Many international companies may have a branch or legal entity in the Netherlands. If such a company decides to close down its Dutch business, it needs to take actions regarding its assets, its (contractual) obligations , and its employees. If there is no possibility of finding suitable alternative employment for employees within the group, the employees may be offered a settlement agreement, including a severance package. If any of these employees are absent from work due to sickness, reaching an amicable settlement may prove more difficult.
Settle or obtain a permit?
In most cases, employees with a fixed term contract remain employed until the expiry of the fixed term. To prevent a fine being due, it is important for the employer to notify these employees at least one month prior to the termination date (aanzegverplichting), These contracts terminate by operation of law, but a statutory transitional payment (transitievergoeding) is due after an employment term of at least 24 months.
For indefinite term employees, dismissals based on business economic grounds can be effected either by entering into a settlement agreement, or by giving notice having first received a permit from a Dutch governmental body, the UWV. To avoid the lengthy and uncertain UWV-process, an amicable settlement is in most cases the preferred route. If – for whatever reason – it is not possible to agree a settlement, a dismissal permit will have to be obtained which requires substantiated proof of the business closure.
Prohibition on giving notice of termination – legal entity vs branch
Employees absent from work due to sickness are protected by law from dismissal. A prohibition on giving notice of termination applies for a maximum period of 104 weeks or – if shorter – at least until the end of the employment term. Such a ban on termination does not apply if the employee only reported sick after a permit request has been filed at the UWV.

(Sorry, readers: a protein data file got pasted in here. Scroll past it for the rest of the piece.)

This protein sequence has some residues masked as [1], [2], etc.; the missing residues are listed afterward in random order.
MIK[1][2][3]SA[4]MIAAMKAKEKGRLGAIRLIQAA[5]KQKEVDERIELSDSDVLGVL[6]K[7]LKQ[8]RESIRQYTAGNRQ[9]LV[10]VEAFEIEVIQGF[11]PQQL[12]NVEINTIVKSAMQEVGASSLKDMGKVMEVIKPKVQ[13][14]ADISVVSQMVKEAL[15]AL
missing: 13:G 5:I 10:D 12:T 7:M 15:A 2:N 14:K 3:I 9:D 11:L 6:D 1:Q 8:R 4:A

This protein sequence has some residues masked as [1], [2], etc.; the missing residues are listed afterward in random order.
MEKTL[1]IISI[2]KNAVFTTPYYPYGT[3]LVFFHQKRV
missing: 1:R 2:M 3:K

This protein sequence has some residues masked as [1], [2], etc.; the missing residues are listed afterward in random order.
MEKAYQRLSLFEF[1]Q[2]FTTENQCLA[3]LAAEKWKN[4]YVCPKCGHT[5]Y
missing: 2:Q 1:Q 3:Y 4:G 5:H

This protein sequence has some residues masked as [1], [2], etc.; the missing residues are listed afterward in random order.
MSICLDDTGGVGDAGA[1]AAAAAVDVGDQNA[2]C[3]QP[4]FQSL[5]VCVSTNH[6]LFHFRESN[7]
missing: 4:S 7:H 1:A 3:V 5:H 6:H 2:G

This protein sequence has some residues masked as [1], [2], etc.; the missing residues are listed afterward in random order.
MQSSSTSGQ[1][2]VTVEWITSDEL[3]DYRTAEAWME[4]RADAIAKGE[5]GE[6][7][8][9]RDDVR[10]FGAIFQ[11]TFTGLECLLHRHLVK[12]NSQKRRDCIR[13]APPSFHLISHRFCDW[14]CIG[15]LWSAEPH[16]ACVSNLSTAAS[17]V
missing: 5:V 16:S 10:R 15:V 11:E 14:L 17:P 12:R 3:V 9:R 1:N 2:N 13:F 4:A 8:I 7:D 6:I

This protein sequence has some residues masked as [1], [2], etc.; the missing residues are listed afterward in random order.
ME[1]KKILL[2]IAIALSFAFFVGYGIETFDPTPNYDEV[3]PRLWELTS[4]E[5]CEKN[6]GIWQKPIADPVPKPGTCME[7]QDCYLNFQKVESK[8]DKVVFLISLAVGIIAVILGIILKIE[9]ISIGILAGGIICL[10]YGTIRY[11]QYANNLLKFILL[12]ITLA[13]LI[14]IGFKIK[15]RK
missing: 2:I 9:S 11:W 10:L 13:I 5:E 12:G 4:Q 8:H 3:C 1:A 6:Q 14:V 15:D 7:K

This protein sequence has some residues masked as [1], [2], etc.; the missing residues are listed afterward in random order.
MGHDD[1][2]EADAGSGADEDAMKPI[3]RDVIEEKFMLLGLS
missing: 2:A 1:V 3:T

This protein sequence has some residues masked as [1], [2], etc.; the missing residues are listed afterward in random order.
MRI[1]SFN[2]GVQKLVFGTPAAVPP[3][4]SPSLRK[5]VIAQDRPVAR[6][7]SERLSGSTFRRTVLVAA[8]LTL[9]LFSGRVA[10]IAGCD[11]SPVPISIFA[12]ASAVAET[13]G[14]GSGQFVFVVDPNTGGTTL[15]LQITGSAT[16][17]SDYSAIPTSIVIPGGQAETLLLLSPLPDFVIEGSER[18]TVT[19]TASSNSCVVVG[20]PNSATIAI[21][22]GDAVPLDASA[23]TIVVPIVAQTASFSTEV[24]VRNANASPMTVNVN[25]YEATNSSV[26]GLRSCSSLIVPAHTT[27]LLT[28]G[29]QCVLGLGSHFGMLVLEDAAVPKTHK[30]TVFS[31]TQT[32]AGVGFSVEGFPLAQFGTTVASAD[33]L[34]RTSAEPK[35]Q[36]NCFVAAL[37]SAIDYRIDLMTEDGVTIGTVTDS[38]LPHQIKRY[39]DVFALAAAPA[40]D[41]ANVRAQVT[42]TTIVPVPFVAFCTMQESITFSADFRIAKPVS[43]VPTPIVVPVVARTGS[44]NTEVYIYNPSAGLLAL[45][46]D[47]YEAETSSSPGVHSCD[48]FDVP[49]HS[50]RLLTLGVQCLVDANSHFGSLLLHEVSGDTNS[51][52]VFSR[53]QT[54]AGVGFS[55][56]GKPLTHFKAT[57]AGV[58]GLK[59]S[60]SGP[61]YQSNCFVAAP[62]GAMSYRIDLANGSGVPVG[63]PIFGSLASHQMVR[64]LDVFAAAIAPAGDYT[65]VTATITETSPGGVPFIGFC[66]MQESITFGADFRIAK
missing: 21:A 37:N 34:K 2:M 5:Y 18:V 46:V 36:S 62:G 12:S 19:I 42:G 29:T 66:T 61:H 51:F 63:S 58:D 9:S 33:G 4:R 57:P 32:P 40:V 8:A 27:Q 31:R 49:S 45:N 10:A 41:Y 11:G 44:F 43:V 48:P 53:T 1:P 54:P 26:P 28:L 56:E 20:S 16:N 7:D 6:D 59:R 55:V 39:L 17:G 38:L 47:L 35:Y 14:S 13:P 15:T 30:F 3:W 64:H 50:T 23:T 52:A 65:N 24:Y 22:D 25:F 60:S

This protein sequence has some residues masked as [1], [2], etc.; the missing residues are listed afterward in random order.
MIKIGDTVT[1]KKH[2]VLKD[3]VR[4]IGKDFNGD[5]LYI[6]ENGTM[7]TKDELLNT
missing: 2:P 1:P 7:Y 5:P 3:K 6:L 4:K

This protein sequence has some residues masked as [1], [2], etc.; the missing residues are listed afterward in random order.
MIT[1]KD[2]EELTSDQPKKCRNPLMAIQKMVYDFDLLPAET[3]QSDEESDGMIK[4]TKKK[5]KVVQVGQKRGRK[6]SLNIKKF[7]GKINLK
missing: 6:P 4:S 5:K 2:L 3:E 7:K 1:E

In accordance with Article 7:670a paragraph 2 sub d of the Dutch Civil Code, the prohibition on giving notice of termination during sickness also does not apply if the undertaking ceases all its activities. As a result of this rule, it is relevant whether the company has established a branch or a legal entity in the Netherlands. The UWV has to be convinced that the undertaking (i.e. the formal employer) has ceased its activities. This will be less likely where the business is a branch, and the formal employing entity abroad may remain unaffected and continue its business. Where this occurs, the sick employee will remain protected/on the payroll and the obligation to seek alternative employment shall continue to apply. We don’t believe that this difference (i.e. branch vs entity) was expressly contemplated by the Dutch legislator. The court case referred to below may help in such a scenario.
Court case –other potential dismissal route
On 28 February 2017, the Dutch Subdistrict Court granted an employer’s request for dismissal of a sick employee. The employer in this case had not entirely closed its business: the store the remained open on weekends to sell remaining stock. The UWV had therefore refused to issue the dismissal permit as the employer had not ceased all its activities. The employer subsequently went to court with a request to terminate the employment agreement based on the so called ‘h-ground’, which is a catch-all provision and applies if the employer cannot reasonably be expected to continue the employment relationship.
Dutch law provides for an exception regarding the prohibition on giving notice of termination during sickness, if the dismissal is not related to the sickness of the employee; or there are circumstances by which the employment agreement should end for the benefit of the employee. In this case the dismissal was granted because continuing the employment agreement – without work for her to be done – would impede employee’s recovery.
When considering closing down a business in the Netherlands, bear in mind that sick employees could form an obstacle to winding down the business.